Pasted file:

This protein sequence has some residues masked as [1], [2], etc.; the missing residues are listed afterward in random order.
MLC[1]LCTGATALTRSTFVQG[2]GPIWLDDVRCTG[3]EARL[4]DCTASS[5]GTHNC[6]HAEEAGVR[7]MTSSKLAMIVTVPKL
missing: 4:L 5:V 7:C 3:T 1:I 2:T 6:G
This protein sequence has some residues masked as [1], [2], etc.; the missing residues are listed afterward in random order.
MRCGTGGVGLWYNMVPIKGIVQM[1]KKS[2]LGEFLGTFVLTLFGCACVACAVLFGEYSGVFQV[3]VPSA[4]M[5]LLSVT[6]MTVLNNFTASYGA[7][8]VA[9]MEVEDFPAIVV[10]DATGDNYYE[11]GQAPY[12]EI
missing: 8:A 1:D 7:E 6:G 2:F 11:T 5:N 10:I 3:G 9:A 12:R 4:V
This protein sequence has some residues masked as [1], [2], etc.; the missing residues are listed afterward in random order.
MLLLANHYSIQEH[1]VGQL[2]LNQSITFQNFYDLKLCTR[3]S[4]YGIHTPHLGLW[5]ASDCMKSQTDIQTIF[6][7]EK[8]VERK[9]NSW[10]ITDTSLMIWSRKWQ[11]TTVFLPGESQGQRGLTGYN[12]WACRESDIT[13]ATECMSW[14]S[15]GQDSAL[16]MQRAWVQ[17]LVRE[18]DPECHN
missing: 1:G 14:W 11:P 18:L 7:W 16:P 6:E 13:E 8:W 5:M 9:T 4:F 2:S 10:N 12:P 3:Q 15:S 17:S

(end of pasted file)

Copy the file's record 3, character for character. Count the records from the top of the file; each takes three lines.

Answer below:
This protein sequence has some residues masked as [1], [2], etc.; the missing residues are listed afterward in random order.
MLLLANHYSIQEH[1]VGQL[2]LNQSITFQNFYDLKLCTR[3]S[4]YGIHTPHLGLW[5]ASDCMKSQTDIQTIF[6][7]EK[8]VERK[9]NSW[10]ITDTSLMIWSRKWQ[11]TTVFLPGESQGQRGLTGYN[12]WACRESDIT[13]ATECMSW[14]S[15]GQDSAL[16]MQRAWVQ[17]LVRE[18]DPECHN
missing: 1:G 14:W 11:P 18:L 7:W 16:P 6:E 13:E 8:W 5:M 9:T 4:F 2:S 10:N 12:P 3:Q 15:S 17:S